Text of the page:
Sometimes the simple ideas are the best ones. That's what EzyMilk founders Richard Tiddy and Tim Shaffett are hoping.
The pair have developed the EzyCup, a device they say has many benefits in the milking shed.
Dr Tiddy, a veterinary consultant, first met Mr Shaffett, the inventor, on referral from Christian business network Business Edge.
Mr Shaffett is an American who came to New Zealand on holiday 20 years ago and never left. He admits he had no real experience in farming, apart from working as a casual milker to help a dairy-farmer friend during the busy period.
Mr Shaffett immediately found cupping repetitive and exhausting, and thought there had to be a better way to reduce the number of movements required to fit the cups.
His first idea was to connect all four cups using a plastic plate with holes cut in it. That didn't work, and he put the idea away until he thought of connecting cups with a more flexible device.
Mr Shaffett explained his concept to Dr Tiddy, who immediately saw the potential.
They calculated that a dairy farmer of 20 years, milking twice a day in a large shed, would make about 25 million movements changing 5 million to 7 million sets of cups.
Using EzyCups reduces the workload by about a third on average.
That was about a year ago, and the pair have put in thousands of hours of testing and progressed through 12 designs before launching the final product recently.
To improve marketability in the main dairying regions, EzyCups come in three colours - red, yellow and black - and can be assembled in any combination depending on your allegiance to Waikato, Taranaki or Canterbury.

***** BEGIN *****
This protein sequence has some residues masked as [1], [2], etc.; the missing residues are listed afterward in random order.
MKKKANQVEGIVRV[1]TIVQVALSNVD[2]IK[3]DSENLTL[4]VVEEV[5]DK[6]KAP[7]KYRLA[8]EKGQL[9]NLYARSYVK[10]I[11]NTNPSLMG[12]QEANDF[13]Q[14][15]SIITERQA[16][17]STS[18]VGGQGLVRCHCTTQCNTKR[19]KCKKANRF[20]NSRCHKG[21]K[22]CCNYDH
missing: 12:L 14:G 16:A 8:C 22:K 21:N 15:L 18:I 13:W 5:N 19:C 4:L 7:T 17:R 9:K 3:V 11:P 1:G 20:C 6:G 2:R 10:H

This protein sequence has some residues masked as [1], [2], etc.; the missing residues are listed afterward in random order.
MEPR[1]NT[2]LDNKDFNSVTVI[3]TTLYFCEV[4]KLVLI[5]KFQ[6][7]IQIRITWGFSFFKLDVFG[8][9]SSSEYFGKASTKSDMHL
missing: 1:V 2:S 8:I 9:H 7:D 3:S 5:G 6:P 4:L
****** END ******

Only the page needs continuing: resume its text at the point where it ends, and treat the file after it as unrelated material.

"Blue is also available for second-tier teams," they joke.
But the developers say it is a serious product that has even more benefits than just reducing physical stress on the milker.
The cups can be fit to a range of cluster brands, to either one one or both pairs of cups, and adjusted to suit different styles of sheds and milking techniques.
They speed up milking, reduce cup slip, give better milk flow and the pair believe they are gentler on the animal's teat.
Cups fitted with EzyCups don't lie on the floor as readily when removed, which could improve milk quality.
Farmers report the EzyCups are easier on staff's shoulders, produce quicker milkings and better-quality milk.
Before patenting the technology, Dr Tiddy and Mr Shaffett did extensive international research and found there was nothing else like their product around.
Mr Shaffett also returned to the United States to attend the World Dairy Expo and was heartened by response to the product. He says American dairying is on a much different and larger scale than New Zealand, but sees the EzyCups being of benefit there also.
The pair are so confident in their product they are offering to do a complete install for local farmers and give them a seven-day trial.
EzyMilk is now advertising for salespeople to join the team, with the ultimate aim of going international. APN News & Media
For more information about EzyMilk products visit www.ezymilk.co.nz